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Ticket Resolution Summary Owner Reporter
#88 fixed Store last selective self-test span in smartd state file Christian Franke Christian Franke
Description

For scheduled selective self-tests, smartd reads the last test span from the selective self-test log of the drive. At least some WDC drives reportedly do not preserve the self-test log accross power cycles, see smartmontools-support list.

To support such drives, smartd should store the last test span in its state file instead.

#89 fixed Use log directory to check for old error/self-test log support Christian Franke Christian Franke
Description

Smartctl and smartd assume that the old SMART error log (log address 0x01) is supported if an error-logging capability bit in IDENTIFY or SMART data is set. Same applies to old SMART self-test log (log address 0x06). These logs were introduced in ATA-5 and are now outdated because 48-bit LBA addresses are not supported. Recent devices may only support the newer 48-bit capable logs (extended comprehensive error-log, extended self-test log) introduced in ATA-6.

smartctl -a ... prints misleading messages then:

Error SMART Error Log Read failed: Input/output error
Smartctl: SMART Error Log Read Failed
Error SMART Error Self-Test Log Read failed: Input/output error
Smartctl: SMART Self Test Log Read Failed

Misleading kernel messages may appear during smartd startup:

... kernel: hda: drive_cmd: status=0x51 { DriveReady SeekComplete Error }
... kernel: hda: drive_cmd: error=0x04 { DriveStatusError }
... kernel: ide: failed opcode was: 0xb0
... smartd[...]: Device: /dev/hda, Read SMART Self Test Log Failed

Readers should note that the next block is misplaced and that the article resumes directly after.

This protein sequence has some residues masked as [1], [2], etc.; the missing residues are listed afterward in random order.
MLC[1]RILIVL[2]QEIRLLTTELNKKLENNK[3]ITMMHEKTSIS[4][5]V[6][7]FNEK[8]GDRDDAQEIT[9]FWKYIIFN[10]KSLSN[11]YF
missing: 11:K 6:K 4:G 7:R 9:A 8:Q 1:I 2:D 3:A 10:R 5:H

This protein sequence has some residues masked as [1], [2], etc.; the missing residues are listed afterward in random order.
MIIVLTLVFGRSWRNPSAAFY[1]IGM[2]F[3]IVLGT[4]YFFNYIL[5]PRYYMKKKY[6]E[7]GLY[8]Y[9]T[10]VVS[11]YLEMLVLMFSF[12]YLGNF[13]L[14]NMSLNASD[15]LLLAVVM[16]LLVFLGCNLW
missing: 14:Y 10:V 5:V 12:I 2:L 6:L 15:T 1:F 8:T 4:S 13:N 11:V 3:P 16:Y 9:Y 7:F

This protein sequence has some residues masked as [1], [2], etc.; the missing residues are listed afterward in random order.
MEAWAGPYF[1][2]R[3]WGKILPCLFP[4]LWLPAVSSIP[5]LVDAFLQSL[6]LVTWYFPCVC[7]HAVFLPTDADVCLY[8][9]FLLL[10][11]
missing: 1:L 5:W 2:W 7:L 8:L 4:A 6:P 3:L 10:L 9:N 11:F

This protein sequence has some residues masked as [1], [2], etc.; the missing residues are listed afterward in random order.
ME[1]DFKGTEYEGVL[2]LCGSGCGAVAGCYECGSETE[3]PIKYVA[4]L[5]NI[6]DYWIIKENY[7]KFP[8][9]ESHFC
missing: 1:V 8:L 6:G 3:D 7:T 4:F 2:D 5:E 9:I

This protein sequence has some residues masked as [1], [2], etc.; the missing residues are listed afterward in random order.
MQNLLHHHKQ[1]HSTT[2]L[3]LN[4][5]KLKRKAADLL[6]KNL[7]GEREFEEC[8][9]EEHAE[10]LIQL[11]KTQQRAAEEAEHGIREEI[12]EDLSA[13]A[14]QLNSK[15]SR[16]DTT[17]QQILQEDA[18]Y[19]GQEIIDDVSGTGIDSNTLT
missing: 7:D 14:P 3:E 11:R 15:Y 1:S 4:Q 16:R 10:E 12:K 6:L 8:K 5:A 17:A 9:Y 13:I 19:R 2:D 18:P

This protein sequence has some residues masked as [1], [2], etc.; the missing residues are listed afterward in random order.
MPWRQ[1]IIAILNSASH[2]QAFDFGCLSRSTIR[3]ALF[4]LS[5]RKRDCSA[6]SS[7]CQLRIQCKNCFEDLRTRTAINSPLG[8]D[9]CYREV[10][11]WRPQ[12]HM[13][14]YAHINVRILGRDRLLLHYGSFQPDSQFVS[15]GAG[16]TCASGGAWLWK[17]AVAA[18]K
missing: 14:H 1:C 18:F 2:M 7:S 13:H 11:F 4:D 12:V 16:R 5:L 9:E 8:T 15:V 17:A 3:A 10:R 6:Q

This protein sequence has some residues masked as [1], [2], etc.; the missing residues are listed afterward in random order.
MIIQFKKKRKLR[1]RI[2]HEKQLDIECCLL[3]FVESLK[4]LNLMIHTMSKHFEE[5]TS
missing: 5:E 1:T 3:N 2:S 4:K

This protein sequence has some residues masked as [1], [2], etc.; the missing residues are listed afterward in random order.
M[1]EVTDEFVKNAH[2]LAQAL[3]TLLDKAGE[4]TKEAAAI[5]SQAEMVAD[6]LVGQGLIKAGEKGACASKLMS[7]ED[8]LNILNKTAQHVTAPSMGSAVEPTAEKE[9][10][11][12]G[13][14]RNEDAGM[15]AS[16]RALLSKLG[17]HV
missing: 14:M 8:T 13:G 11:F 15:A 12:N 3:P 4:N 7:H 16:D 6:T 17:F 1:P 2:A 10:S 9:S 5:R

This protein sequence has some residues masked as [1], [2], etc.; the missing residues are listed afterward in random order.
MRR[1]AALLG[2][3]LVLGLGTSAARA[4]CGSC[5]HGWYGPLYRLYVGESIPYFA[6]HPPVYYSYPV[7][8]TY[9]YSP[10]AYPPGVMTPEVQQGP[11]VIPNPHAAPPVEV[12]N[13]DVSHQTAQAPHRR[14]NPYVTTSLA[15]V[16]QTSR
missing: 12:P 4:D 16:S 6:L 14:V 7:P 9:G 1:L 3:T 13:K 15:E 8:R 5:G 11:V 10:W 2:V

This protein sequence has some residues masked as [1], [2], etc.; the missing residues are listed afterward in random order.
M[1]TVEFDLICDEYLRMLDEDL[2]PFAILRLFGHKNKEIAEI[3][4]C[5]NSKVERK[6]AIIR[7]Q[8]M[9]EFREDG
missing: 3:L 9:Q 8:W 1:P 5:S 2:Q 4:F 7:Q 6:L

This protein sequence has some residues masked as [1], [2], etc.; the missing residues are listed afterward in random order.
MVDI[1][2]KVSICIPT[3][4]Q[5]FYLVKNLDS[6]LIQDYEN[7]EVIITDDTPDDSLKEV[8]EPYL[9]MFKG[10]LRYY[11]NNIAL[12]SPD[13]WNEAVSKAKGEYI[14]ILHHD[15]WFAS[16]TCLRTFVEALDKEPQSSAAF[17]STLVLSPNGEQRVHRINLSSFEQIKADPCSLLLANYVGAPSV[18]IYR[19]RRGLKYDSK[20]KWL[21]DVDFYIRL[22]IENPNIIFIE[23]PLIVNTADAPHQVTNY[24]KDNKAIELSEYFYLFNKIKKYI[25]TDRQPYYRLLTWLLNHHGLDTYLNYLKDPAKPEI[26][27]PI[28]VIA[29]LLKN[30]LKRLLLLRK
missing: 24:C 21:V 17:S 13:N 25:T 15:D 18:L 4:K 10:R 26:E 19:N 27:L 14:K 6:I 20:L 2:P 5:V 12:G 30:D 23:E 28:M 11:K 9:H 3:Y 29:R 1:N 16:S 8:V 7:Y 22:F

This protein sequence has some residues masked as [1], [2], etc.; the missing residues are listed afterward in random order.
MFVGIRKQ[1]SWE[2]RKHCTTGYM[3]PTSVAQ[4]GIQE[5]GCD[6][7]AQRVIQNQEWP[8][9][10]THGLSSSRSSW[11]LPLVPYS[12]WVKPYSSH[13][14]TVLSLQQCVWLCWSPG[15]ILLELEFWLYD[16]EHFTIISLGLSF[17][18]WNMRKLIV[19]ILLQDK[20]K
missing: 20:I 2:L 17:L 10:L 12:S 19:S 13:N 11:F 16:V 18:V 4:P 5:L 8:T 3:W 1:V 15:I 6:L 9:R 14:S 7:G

... smartd[...]: Device: /dev/hda, no SMART Self-Test log; remove -l selftest Directive from smartd.conf

(smartctl -x ... is not affected)

Smartctl and smartd should read the log directory (log address 0x00) to check whether the old logs are still supported and print an "unsupported" message if not.

#91 fixed smartctl, standby mode not detected properly on FreeBSD Dan Lukes drsweety
Description

Hi!

I've enabled the standby timer on all my harddisks with "camcontrol standby adaX -t 900" (=which sends the STANDBY ATA cmd to the drive (=idle now, arm standby timer to 900s)). This works fine and "smartctl" recognises that the drive is in standby mode:

# smartctl -A -n standby /dev/ada3
smartctl 5.39.1 2010-01-28 r3054 [FreeBSD 8.1-RELEASE amd64] (local build)
Copyright (C) 2002-10 by Bruce Allen, http://smartmontools.sourceforge.net

Device is in STANDBY mode, exit(2)
# camcontrol cmd ada3 -a "E5 00 00 00 00 00 00 00 00 00 00 00" -r -
50 00 00 00 00 40 00 00 00 00 00

However, if a drive is currently active it still thinks that the drive is in standby mode even though it clearly is not:

# dd if=/dev/ada0 of=/dev/null count=1
1+0 records in
1+0 records out
512 bytes transferred in 0.034235 secs (14955 bytes/sec)
# ./smartctl -A -n standby /dev/ada0
smartctl 5.39.1 2010-01-28 r3054 [FreeBSD 8.1-RELEASE amd64] (local build)
Copyright (C) 2002-10 by Bruce Allen, http://smartmontools.sourceforge.net

Power mode: 00
Device is in STANDBY mode, exit(2)
# camcontrol cmd ada0 -a "E5 00 00 00 00 00 00 00 00 00 00 00" -r -
50 00 00 00 00 00 00 00 00 FF 00
#

Note that the "Power mode: 00" output was added by me to atacmds.cpp for debugging purposes. It outputs the value of "result" from within "ataCheckPowerMode". As you can see from the "camcontrol" output the device is active (sector count=FF). I'm not sure why the output for sector count from "camcontrol" and "smartctl" differ... Is this working as designed?

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